How do payday loans work?
Payday loans give consumers cash until their next payday. A borrower writes a personal check to a payday lender, who holds the check for a period of 14 to 31 days. The check is more than the amount of cash that the borrower gets. At the end of the specified time period, the lender cashes the borrower’s check. The borrower can return with cash to reclaim the check or renew the loan for additional fees. Missouri allows up to six renewals.
The average annual percentage rate of interest on a Missouri payday loan was 422 percent in 2006, with 391 percent being the most frequently occurring ($100 for two weeks with a $15 fee). In 2004, rates were documented as high as 1,278 percent.
Some borrowers get caught in a cycle of debt that can have devastating financial consequences. In 2006, there were 2.87 million payday loans, averaging $274.72 – a total of about $788.4 million in loans.
There are four times more McDonald's restaurants in Missouri than there are payday loan stores. In 2006, Missouri had 1,262 active payday loan stores versus 300 McDonald's restaurants.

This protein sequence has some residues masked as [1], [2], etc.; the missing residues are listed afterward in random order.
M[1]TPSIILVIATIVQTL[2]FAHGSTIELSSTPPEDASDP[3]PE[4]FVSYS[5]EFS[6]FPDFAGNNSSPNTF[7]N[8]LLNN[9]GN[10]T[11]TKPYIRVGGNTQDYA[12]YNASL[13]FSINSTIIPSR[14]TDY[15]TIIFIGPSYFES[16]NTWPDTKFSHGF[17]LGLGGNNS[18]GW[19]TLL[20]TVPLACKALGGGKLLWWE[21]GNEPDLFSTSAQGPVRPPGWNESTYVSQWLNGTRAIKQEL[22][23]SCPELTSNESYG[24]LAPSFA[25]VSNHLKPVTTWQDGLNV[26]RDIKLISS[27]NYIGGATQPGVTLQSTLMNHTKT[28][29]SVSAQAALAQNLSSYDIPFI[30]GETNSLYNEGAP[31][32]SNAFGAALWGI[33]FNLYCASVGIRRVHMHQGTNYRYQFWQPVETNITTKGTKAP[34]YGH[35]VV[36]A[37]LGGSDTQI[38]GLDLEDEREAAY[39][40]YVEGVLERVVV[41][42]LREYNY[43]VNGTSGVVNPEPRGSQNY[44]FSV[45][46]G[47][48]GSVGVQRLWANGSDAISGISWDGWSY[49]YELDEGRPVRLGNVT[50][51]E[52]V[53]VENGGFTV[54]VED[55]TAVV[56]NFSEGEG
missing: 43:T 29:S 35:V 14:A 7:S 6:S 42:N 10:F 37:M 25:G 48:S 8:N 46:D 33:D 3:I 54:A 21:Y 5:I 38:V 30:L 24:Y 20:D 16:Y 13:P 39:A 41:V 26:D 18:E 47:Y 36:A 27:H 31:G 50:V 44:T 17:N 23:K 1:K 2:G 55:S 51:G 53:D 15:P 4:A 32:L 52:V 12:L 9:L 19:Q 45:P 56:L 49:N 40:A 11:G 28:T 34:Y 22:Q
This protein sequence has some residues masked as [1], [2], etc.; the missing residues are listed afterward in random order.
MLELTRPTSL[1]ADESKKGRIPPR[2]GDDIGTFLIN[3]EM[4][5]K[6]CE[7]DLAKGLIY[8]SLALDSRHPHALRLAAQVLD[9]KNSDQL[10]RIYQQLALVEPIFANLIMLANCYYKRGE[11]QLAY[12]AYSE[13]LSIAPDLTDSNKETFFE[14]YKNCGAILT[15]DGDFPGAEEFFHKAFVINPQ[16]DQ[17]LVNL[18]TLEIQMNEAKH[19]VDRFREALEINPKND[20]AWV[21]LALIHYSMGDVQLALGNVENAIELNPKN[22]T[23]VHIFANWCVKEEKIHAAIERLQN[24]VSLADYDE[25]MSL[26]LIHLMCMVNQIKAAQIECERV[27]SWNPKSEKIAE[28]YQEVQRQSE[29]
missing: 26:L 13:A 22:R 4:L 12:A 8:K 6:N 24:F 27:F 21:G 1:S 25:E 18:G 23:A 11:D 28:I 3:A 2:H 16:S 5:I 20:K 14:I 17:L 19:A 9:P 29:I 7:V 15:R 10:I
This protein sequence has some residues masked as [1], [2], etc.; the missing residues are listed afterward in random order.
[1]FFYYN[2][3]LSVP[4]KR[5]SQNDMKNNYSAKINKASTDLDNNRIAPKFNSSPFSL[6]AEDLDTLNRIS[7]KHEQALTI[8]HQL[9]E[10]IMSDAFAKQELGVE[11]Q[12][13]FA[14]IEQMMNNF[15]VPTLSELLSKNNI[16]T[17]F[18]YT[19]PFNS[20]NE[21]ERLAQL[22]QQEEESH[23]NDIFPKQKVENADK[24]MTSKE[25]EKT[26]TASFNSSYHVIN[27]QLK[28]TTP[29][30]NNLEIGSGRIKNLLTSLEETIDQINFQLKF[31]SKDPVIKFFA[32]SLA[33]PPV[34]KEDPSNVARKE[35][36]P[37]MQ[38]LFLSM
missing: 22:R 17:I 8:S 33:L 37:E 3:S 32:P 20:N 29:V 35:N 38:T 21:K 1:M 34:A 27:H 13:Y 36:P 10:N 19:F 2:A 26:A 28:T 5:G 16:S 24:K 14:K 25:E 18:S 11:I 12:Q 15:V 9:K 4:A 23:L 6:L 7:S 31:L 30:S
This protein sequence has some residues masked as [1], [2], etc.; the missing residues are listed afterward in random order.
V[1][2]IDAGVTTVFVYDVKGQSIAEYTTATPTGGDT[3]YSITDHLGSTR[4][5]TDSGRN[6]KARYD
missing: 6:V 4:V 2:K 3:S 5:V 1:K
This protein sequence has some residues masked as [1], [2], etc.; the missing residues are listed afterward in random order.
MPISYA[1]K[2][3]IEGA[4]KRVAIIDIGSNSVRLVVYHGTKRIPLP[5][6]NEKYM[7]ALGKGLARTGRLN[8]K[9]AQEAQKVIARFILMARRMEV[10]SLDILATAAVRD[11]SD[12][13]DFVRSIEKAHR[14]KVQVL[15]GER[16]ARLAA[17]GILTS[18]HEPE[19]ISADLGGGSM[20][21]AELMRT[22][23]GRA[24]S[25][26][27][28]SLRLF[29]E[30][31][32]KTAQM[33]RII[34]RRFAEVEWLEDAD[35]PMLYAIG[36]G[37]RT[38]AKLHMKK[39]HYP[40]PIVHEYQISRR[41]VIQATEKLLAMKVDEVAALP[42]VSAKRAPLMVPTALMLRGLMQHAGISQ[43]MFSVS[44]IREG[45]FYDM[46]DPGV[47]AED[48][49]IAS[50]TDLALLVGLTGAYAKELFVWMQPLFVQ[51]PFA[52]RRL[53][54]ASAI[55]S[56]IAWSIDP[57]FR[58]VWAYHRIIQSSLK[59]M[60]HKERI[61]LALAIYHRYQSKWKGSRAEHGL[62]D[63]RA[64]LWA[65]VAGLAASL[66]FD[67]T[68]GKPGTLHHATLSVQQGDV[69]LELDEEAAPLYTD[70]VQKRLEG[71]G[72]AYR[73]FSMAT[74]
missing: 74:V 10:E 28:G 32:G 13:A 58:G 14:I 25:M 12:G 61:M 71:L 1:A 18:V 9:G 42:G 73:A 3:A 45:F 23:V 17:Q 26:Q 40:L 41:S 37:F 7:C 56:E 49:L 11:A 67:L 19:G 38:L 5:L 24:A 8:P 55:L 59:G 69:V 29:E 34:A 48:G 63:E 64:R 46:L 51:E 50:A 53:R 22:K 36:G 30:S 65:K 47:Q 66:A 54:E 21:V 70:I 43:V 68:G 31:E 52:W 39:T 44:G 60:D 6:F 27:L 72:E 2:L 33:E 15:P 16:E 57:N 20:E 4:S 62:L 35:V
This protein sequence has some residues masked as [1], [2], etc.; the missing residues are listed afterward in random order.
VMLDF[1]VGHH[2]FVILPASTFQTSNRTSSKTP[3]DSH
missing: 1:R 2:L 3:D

McDonald’s Corporation (personal e-mail
communication, November 22, 2005) via
McDonald’s Corporation (personal phone call communication, March 9, 2007)
Missouri Division of Finance, Survey of Payday Lenders, Report to the General Assembly, January 2007, downloaded 5-8-07 from
Missouri Division of Finance, Survey of Payday Lenders, Report to the General Assembly, January 2005, downloaded 5-8-07 from http://www.missouri-finance.org/upload/2005_payday_lender_survey.pdf
Written by Brenda Procter, M.S. Associate State Extension Specialist & Instructor Personal Financial Planning Department, College of Human Environmental Sciences, University of Missouri-Columbia, 162 Stanley Hall, Columbia, MO 65211-7700, Phone: 573-882-3820, Fax: 573-884-5768, E-mail: ProcterB@missouri.edu
Last update: Monday, February 23, 2009